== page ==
Analysts believe the Saudi-UAE alliance and Egypt have thrown their support behind the country's military council to counter a civilian uprising demanding democratic rule.
Sudan’s capital, Khartoum, was the scene of heavy traffic last weekend as the generals from Sudan’s ruling military council packed their bags before heading for a visit to their international backers.
Early Saturday, the head of Sudan’s ruling military council, Abdel Fattah Al-Burhan, visited neighbouring Egypt.
The visit marked his first trip abroad since the army ended the 30-year rule of authoritarian Omar Al-Bashir rule and began to govern the country.
The Sudanese opposition members rejected the military rule and remained on the streets, demanding an immediate handover to civilian rule.
Burhan met with Egyptian President Abdel Fattah Al-Sisi, himself a former military chief who got the top job after leading the ouster of Egypt’s first democratically elected leader, Mohammed Mursi.
Despite sour relations between the two neighbouring countries over border disputes and dams on Nile waters, the two North African nations have recently cultivated close ties.
When the protests, which were fueled by frustration over economic grievances, broke out in Sudan last December, high-ranking Egyptian officials, including Foreign Minister Sameh Shukri and intelligence chief Abbas Kamel, flew to Kahortum to show Egypt's support for Bashir against the uprising.
Egyptian support for the Bashir regime continued even after he was overthrown. Although Sisi vowed to support “will of the Sudanese people”, his backstage support for the military council, which is comprised of generals under Bashir's rule, demonstrates the complete opposite.
The African Union (AU), currently chaired by Egypt, initially gave Sudan’s military 15 days to hand over power to civilian rule.
However, soon after the first deadline, Sisi organised another AU meeting in Cairo and gave a three-month deadline to the ruling military council, a move that aimed to ease international pressure on the military council.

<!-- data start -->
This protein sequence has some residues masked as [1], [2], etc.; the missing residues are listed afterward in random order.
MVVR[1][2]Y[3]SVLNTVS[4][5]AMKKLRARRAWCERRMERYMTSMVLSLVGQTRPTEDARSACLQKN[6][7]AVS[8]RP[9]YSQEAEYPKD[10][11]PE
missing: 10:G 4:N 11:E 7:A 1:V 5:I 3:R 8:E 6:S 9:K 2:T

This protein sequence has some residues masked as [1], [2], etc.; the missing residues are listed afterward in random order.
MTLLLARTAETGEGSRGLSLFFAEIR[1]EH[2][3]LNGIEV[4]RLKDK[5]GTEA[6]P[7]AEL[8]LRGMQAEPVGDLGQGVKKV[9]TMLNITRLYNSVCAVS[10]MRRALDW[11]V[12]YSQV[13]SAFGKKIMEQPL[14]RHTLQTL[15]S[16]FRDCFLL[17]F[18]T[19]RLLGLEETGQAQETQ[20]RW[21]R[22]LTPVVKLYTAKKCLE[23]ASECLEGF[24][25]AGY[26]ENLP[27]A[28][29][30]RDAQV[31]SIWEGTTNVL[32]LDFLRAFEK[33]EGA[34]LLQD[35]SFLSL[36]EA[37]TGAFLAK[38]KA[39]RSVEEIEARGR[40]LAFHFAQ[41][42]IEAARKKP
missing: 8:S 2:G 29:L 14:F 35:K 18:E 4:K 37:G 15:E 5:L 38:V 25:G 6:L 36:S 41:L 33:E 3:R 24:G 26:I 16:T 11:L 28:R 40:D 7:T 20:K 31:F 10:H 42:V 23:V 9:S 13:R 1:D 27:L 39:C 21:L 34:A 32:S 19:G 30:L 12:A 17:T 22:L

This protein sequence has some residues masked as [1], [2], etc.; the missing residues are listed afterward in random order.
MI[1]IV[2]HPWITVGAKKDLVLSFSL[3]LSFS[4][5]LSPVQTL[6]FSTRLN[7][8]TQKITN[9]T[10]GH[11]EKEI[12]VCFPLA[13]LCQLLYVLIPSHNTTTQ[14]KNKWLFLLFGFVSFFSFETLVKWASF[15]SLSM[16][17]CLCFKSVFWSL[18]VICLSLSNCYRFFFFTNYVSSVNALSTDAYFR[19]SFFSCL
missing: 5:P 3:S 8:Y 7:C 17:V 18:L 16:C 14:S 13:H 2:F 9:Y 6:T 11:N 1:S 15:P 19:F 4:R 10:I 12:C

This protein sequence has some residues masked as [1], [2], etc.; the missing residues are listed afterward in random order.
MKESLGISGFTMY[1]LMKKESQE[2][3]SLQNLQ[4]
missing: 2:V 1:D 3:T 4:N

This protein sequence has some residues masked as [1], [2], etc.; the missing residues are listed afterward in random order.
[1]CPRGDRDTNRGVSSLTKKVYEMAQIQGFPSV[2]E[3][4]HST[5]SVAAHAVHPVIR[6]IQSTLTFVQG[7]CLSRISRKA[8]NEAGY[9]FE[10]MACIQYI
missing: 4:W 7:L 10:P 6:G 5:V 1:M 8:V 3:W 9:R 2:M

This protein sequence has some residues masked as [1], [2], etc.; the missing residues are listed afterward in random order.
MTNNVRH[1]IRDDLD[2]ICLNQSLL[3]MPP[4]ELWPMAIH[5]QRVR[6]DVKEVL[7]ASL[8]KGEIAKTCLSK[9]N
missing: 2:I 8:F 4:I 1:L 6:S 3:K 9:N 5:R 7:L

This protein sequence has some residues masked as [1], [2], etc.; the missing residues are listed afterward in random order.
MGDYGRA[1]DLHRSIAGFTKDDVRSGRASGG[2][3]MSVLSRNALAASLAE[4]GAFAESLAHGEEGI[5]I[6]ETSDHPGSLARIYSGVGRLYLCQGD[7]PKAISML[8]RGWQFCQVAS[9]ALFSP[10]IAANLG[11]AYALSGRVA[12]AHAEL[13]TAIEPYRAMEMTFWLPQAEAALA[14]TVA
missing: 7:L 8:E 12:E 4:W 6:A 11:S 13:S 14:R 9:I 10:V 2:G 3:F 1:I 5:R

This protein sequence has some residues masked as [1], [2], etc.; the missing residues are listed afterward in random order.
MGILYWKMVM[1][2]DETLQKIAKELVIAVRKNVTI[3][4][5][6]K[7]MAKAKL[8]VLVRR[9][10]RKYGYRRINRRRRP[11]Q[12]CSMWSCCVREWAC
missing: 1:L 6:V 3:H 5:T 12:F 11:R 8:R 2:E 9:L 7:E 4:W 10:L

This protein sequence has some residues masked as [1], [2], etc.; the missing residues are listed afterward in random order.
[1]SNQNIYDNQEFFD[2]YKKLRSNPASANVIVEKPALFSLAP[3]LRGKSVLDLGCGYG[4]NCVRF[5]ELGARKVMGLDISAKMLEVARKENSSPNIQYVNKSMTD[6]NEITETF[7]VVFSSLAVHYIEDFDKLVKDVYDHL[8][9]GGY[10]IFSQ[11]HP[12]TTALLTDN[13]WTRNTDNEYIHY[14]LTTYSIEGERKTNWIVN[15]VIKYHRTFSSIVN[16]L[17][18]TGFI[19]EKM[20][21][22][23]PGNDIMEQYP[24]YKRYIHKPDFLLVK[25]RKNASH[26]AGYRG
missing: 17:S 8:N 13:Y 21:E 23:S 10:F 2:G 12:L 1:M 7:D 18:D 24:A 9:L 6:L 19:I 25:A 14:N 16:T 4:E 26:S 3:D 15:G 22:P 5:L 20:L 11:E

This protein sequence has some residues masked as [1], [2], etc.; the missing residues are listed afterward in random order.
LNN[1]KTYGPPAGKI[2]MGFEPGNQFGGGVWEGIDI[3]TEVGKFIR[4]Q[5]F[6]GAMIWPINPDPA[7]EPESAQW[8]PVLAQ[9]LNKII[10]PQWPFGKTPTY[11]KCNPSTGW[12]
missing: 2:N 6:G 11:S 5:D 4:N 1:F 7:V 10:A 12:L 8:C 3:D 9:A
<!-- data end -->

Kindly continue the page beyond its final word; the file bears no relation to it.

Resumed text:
After Egypt, Gen. Burhan headed to the United Arab Emirates (UAE), where he met with Emirati Crown Prince Mohammed bin Zayed, who once again expressed the UAE’s support for Sudan for “preserving Sudan’s security and stability”.
However, analysts believe the tiny Gulf state, a strong ally of Saudi Arabia, aims to counter the Sudanese uprising precisely to counter civilian rule and democracy.
“While the UAE and Saudi do not want to be seen to be openly supporting the military over civilian rule, they will create an arrangement like the one in Egypt, where the leader appears to be with pro-civilian, while the military calls the shots,” Andreas Krieg from King’s College London told TRT World.
“Saudi Arabia and the UAE want to expand the role of the military in Khartoum so that they are the kings in the background.”
Meanwhile, while Burhan toured the Gulf, his deputy-general, Mohamed Hamdan Dagalo, met with Saudi Crown Prince Mohammad bin Salman in Jeddah.
Contrary to Burhan’s cautious statements, Dagalo, who held a prominent role in Bashir’s regime, did not hesitate to give the first hint of the council’s foreign policy strategy.
“Sudan stands with the kingdom against all threats and attacks from Iran and Houthi militias,” he said.